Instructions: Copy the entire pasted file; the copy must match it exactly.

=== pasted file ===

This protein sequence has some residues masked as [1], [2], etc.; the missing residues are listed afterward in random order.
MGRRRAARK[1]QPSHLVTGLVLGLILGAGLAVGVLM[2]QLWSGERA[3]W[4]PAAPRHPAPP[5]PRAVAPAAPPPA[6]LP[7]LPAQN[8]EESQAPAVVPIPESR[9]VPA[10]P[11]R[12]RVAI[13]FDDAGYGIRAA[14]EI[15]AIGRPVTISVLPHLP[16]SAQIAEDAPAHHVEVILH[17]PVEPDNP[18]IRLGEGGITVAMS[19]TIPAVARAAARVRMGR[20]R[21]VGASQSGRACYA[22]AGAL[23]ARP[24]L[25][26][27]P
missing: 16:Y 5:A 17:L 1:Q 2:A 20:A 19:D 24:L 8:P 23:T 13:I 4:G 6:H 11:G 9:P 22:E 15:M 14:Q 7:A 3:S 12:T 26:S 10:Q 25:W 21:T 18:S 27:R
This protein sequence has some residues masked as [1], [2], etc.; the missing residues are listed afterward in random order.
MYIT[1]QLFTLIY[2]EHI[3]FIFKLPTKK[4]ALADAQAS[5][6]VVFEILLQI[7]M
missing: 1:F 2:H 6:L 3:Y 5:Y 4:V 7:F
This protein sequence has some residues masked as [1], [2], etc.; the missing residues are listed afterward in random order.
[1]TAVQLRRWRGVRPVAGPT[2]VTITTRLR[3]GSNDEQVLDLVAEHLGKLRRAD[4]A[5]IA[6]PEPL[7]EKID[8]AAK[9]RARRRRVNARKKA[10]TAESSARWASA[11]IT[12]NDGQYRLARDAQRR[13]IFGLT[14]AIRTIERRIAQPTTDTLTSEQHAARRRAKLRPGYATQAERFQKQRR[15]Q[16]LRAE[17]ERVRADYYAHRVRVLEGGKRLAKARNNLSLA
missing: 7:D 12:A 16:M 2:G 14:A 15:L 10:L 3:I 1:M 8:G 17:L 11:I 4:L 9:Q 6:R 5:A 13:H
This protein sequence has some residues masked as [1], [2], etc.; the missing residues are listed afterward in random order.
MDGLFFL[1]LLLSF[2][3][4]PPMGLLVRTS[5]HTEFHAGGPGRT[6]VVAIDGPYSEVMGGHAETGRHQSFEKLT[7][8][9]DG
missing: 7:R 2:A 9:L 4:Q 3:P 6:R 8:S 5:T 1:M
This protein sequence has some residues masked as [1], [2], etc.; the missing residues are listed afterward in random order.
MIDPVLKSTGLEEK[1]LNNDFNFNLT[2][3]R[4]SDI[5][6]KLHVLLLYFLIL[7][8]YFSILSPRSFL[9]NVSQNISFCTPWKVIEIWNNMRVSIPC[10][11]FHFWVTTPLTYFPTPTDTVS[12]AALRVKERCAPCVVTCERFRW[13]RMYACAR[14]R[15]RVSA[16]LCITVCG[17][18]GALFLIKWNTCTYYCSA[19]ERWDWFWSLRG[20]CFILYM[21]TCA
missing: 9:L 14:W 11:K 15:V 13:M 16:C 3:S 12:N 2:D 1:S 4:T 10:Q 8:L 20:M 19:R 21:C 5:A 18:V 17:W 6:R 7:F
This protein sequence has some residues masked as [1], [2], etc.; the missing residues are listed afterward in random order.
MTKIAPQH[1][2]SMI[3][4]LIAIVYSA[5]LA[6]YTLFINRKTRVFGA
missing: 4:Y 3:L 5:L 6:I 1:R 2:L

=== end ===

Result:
This protein sequence has some residues masked as [1], [2], etc.; the missing residues are listed afterward in random order.
MGRRRAARK[1]QPSHLVTGLVLGLILGAGLAVGVLM[2]QLWSGERA[3]W[4]PAAPRHPAPP[5]PRAVAPAAPPPA[6]LP[7]LPAQN[8]EESQAPAVVPIPESR[9]VPA[10]P[11]R[12]RVAI[13]FDDAGYGIRAA[14]EI[15]AIGRPVTISVLPHLP[16]SAQIAEDAPAHHVEVILH[17]PVEPDNP[18]IRLGEGGITVAMS[19]TIPAVARAAARVRMGR[20]R[21]VGASQSGRACYA[22]AGAL[23]ARP[24]L[25][26][27]P
missing: 16:Y 5:A 17:L 1:Q 2:A 20:A 19:D 24:L 8:P 23:T 13:I 4:G 6:H 11:G 9:P 22:E 15:M 14:Q 7:A 3:S 12:T 26:S 10:Q 25:W 21:T 18:S 27:R
This protein sequence has some residues masked as [1], [2], etc.; the missing residues are listed afterward in random order.
MYIT[1]QLFTLIY[2]EHI[3]FIFKLPTKK[4]ALADAQAS[5][6]VVFEILLQI[7]M
missing: 1:F 2:H 6:L 3:Y 5:Y 4:V 7:F
This protein sequence has some residues masked as [1], [2], etc.; the missing residues are listed afterward in random order.
[1]TAVQLRRWRGVRPVAGPT[2]VTITTRLR[3]GSNDEQVLDLVAEHLGKLRRAD[4]A[5]IA[6]PEPL[7]EKID[8]AAK[9]RARRRRVNARKKA[10]TAESSARWASA[11]IT[12]NDGQYRLARDAQRR[13]IFGLT[14]AIRTIERRIAQPTTDTLTSEQHAARRRAKLRPGYATQAERFQKQRR[15]Q[16]LRAE[17]ERVRADYYAHRVRVLEGGKRLAKARNNLSLA
missing: 7:D 12:A 16:M 2:G 14:A 15:L 10:L 3:I 1:M 8:G 17:L 11:I 4:L 9:Q 6:R 5:A 13:H
This protein sequence has some residues masked as [1], [2], etc.; the missing residues are listed afterward in random order.
MDGLFFL[1]LLLSF[2][3][4]PPMGLLVRTS[5]HTEFHAGGPGRT[6]VVAIDGPYSEVMGGHAETGRHQSFEKLT[7][8][9]DG
missing: 7:R 2:A 9:L 4:Q 3:P 6:R 8:S 5:T 1:M
This protein sequence has some residues masked as [1], [2], etc.; the missing residues are listed afterward in random order.
MIDPVLKSTGLEEK[1]LNNDFNFNLT[2][3]R[4]SDI[5][6]KLHVLLLYFLIL[7][8]YFSILSPRSFL[9]NVSQNISFCTPWKVIEIWNNMRVSIPC[10][11]FHFWVTTPLTYFPTPTDTVS[12]AALRVKERCAPCVVTCERFRW[13]RMYACAR[14]R[15]RVSA[16]LCITVCG[17][18]GALFLIKWNTCTYYCSA[19]ERWDWFWSLRG[20]CFILYM[21]TCA
missing: 9:L 14:W 11:K 15:V 13:M 16:C 3:S 12:N 2:D 1:S 4:T 10:Q 8:L 20:M 19:R 21:C 5:A 18:V 17:W 6:R 7:F
This protein sequence has some residues masked as [1], [2], etc.; the missing residues are listed afterward in random order.
MTKIAPQH[1][2]SMI[3][4]LIAIVYSA[5]LA[6]YTLFINRKTRVFGA
missing: 4:Y 3:L 5:L 6:I 1:R 2:L